The Appellate Division also found that defendant's timely written objection to one invoice creates triable issues of fact as to the amount due under that invoice only. Defendant's oral and undocumented objections to the remaining bills do not suffice to create triable issues as to the remaining amount owed. What is more, the Trust made partial payments to plaintiff throughout plaintiff's representation.

Student note:  As to the counterclaim, the Appellate Division found that, even if plaintiff's failure to complete a chain-of-title report or to resolve the underlying intellectual property disputes before withdrawing, amounts to negligence, the Trust failed to demonstrate causation. The Trust failed to show how it would have successfully opposed the underlying trademark cancellation proceeding, or would otherwise have protected its intellectual property rights, but for plaintiff's omissions.

In addition, the resulting inability to efficiently market the trademarks is too speculative to constitute the actual ascertainable damages required to support the counterclaim.

Case:  Fross, Zelnick, Lehrman & Zissu, P.C. v. Geer, NY Slip Op 06547 (1st Dept. 2014)

Here is the decision.

Monday's issue: Summary judgment on breach of contract and account stated.

Thursday, October 2, 2014

The Labor Law § 740(7) election of remedies provision in a retaliation action.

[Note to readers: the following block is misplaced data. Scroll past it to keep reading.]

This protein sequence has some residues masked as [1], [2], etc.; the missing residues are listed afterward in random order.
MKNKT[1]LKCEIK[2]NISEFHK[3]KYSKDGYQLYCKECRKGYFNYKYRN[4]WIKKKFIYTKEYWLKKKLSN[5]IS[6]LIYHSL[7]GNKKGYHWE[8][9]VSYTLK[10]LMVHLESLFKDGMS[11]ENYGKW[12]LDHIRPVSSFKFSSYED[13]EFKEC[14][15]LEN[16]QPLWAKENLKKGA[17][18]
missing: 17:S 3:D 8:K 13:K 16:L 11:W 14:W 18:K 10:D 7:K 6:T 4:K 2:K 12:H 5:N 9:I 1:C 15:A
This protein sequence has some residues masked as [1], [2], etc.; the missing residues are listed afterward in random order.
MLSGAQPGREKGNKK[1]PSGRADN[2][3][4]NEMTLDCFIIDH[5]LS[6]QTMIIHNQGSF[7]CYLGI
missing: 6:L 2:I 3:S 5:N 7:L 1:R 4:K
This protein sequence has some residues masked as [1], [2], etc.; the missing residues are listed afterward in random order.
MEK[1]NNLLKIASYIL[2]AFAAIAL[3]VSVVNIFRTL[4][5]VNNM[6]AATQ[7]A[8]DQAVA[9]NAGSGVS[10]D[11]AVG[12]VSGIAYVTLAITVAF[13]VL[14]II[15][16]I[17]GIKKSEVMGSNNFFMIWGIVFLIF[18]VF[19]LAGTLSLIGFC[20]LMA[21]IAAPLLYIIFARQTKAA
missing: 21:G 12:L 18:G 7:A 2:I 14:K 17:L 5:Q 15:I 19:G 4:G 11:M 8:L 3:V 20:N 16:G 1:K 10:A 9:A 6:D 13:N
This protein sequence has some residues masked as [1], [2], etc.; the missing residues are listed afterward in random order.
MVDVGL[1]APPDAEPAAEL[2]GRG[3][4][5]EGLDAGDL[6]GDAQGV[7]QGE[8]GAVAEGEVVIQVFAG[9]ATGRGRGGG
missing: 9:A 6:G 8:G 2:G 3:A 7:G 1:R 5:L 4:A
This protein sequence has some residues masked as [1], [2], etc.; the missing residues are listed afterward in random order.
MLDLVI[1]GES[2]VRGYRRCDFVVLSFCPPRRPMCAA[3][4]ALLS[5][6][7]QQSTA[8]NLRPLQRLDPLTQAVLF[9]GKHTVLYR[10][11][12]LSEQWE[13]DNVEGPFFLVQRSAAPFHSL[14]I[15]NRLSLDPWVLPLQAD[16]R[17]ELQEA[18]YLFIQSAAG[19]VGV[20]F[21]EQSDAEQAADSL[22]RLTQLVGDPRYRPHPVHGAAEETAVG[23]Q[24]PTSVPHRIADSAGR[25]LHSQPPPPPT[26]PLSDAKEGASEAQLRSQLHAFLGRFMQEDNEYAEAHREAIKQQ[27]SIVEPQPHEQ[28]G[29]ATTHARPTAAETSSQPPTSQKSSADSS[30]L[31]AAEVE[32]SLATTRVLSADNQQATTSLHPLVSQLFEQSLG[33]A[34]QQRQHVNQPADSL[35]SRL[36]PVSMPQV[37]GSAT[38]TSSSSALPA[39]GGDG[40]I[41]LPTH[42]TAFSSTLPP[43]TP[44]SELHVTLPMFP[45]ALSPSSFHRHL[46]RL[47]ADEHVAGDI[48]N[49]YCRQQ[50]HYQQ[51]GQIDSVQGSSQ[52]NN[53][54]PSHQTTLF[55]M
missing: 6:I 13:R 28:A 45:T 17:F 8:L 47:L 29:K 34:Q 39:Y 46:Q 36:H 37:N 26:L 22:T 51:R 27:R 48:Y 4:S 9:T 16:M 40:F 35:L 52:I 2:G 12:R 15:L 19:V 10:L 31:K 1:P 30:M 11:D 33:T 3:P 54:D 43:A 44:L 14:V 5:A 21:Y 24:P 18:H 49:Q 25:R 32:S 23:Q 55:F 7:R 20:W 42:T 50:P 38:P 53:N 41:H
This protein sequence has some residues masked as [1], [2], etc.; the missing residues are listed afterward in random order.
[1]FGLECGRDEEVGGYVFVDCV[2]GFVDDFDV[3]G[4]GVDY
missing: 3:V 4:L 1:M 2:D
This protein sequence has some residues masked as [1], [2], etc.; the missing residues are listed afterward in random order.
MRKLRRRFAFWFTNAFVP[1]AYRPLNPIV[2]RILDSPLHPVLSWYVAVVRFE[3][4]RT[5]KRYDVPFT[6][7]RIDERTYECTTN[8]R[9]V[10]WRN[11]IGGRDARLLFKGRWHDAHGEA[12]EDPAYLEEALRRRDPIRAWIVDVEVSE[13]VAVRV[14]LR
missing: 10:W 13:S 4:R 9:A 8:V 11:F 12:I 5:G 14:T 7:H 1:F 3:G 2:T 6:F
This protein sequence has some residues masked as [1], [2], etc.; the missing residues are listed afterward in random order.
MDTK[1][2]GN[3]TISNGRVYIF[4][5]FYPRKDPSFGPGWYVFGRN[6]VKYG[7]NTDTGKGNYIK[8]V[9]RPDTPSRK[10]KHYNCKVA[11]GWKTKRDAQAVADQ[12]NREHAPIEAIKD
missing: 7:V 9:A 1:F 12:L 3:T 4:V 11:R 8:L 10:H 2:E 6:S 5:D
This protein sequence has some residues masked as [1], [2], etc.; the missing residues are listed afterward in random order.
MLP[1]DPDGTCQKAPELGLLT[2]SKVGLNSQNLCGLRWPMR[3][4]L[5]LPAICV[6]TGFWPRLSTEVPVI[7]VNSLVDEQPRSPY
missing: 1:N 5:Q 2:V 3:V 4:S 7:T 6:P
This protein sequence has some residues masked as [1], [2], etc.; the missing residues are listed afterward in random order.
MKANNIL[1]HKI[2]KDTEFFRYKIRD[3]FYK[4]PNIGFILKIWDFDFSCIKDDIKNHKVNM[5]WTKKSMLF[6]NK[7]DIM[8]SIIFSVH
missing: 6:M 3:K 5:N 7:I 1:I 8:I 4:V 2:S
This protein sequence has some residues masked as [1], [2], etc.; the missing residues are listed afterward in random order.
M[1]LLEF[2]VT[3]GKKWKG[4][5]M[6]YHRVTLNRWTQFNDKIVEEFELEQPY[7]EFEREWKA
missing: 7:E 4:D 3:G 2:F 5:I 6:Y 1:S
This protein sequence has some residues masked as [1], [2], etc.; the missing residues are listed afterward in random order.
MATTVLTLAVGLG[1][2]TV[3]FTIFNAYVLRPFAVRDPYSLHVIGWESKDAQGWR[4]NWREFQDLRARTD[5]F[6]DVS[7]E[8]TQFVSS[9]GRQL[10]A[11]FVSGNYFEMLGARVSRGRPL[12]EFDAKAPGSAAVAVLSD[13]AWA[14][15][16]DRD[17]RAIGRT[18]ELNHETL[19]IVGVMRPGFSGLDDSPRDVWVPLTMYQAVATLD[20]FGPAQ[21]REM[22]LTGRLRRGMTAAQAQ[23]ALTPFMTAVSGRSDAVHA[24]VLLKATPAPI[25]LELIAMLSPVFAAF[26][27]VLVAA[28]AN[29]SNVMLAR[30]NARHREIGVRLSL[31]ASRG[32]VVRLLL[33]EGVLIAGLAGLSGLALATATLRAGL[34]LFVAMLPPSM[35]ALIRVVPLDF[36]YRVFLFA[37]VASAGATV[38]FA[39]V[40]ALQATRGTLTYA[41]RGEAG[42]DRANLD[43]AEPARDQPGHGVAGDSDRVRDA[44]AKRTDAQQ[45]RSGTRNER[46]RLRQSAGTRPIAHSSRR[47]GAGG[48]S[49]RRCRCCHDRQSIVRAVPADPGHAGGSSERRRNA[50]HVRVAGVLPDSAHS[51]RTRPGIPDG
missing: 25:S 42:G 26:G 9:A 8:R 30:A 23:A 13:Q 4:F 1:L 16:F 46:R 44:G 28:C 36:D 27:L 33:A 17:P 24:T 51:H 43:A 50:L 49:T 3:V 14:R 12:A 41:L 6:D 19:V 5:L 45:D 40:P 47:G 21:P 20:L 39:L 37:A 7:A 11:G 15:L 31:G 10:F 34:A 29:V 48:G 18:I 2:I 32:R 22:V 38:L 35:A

Practice point:  The plaintiffs alleged retaliation pursuant to Labor Law § 740 in a prior action against the defendants. The claim asserted here, pursuant to Administrative Code of the City of New York § 8-107, arises out of and relates to the same underlying claim of retaliation as asserted in the prior action. Therefore, the Appellate Division found it to be barred by the Labor Law § 740(7) election of remedies provision. The Appellate Division noted that the waiver may not be avoided by amending the complaint to withdraw the section 740 claim.

Student note:  Labor Law § 740(7) provides that "the institution of an action in accordance with this section shall be deemed a waiver of the rights and remedies available under any other contract, collective bargaining agreement, law, rule or regulation or under the common law." The waiver applies to causes of action arising out of or relating to the same underlying claim of retaliation.